[BreachExchange] Hackers breach admissions files at three private colleges
destry at riskbasedsecurity.com
Mon Mar 11 10:24:25 EDT 2019
Applicants to three private colleges this week discovered just how
steep the price of admission can run.
Hackers breached the system that stores applicant information for
Oberlin College in Ohio, Grinnell College in Iowa and Hamilton College
in New York and emailed applicants, offering them the chance to buy
and view their admissions file. For a fee, the sender promised access
to confidential information in the applicant’s file, including
comments from admissions officers and a tentative decision. The emails
demanded thousands of dollars in ransom from prospective students for
personal information the hackers claimed to have stolen.
All three schools use Slate, a popular software system, to manage
applicants’ information. Slate is used by more than 900 colleges and
universities worldwide. The company is not aware of other affected
colleges, said Alexander Clark, chief executive of Technolutions,
Slate’s parent company. Officials from the affected schools declined
to comment on the scope of the data breach.
Cybersecurity is a growing concern among colleges and universities.
The incidents occurred the same week a report revealed that Chinese
hackers had targeted more than two dozen universities in the United
States and other countries in an effort to steal research about
maritime technology being developed for military use.
Images circulating on Reddit and College Confidential message boards
show the admissions emails appear to come from official college
addresses. The emails promise recipients access to their admissions
file for a ransom of one bitcoin — more than $3,800. Other applicants
on Reddit claimed a subsequent email lowered the price to $60 for a
more limited amount of information.
Grinnell addressed the hacking Thursday on Twitter.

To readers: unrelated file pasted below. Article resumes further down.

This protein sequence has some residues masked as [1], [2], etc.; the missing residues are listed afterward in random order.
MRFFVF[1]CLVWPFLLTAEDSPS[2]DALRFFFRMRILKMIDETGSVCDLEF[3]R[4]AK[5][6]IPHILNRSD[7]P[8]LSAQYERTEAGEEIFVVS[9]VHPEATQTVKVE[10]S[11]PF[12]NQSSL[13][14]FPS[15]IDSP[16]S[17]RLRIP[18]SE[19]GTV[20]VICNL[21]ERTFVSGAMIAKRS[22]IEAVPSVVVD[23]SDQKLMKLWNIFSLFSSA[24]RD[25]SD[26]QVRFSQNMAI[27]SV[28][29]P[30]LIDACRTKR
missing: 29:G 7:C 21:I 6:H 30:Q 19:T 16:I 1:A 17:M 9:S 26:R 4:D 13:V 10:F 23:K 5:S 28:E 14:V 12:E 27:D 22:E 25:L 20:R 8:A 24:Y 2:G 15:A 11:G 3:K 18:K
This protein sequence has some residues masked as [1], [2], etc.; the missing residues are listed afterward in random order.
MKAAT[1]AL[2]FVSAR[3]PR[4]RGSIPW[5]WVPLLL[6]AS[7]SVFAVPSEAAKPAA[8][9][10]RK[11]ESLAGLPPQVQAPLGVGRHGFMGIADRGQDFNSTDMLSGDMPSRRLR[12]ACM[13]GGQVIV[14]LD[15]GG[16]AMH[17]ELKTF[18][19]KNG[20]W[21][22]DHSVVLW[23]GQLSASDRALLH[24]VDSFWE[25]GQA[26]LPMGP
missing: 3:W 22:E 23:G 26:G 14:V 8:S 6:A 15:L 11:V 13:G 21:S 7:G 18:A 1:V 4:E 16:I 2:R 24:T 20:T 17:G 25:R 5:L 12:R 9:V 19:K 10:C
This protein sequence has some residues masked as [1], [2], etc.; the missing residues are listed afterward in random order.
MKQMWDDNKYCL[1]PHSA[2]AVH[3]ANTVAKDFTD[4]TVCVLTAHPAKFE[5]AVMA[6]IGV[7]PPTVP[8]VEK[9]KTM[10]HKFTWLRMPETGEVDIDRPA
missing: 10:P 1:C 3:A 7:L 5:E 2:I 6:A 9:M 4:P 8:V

“This morning Grinnell learned from some prospective students that
they received an email from an individual claiming to have gained
unauthorized access to a database containing personally identifiable
information who would sell them access to their full admission file,”
the statement read. “If you receive(d) such a message, you are
strongly advised not to respond. We have contacted appropriate
authorities, including the Federal Bureau of Investigation, and will
send out notification as soon as possible.”
Grinnell spokeswoman Debra Lukehart said the school is continuing its
investigation. The college has not found evidence of prospective
students’ financial information being compromised, she added.
Hamilton College learned Monday someone gained unauthorized access to
its admissions system, said Vige Barrie, a college spokeswoman. Some
applicants received an email offering to provide application
information for payment. Barrie said the hackers may have obtained
some information from student applications, but there has been no
evidence applicants’ Social Security numbers or credit card
information was compromised.
Hamilton College “promptly began an investigation, engaged
cybersecurity professionals to assist, and took additional steps to
prevent further unauthorized access to applicant records,” Barrie
said. She said the college has contacted the FBI and will continue to
contact those affected by the incident.
Oberlin applicants received an email Thursday from Manuel Carballo,
vice president and dean of admissions and financial aid at Oberlin,
acknowledging the hack. In the statement, Carballo said the incident
affected a “limited number of prospective students and applicants” and
students who enrolled at Oberlin during or after the 2014 fall
Oberlin spokesman Scott Wargo said the college has not received
reports of prospective or current students receiving emails from the
Victims may have had their name, address, birthday, email and other
admissions data compromised, according to the email. Carballo said
Social Security numbers for students completing the new student
registration process at Oberlin between fall 2014 and fall 2018 were
“We deeply regret that this situation has occurred and are aware of
how important your personal information is to you,” Carballo wrote in
the statement. “On behalf of Oberlin College, please accept my sincere
apology for any difficulties this incident may cause you.” He said the
school is working with federal authorities to investigate the incident
and suggested applicants place a fraud alert on their credit reports.
Parents and prospective students from the three colleges congregated
on Reddit and College Confidential message boards to vent their
concerns about the compromised security of personal information.
Some tried to find humor in the situation. “I hope they don’t leak my
essays, because they’re horrendous,” one Reddit user wrote.
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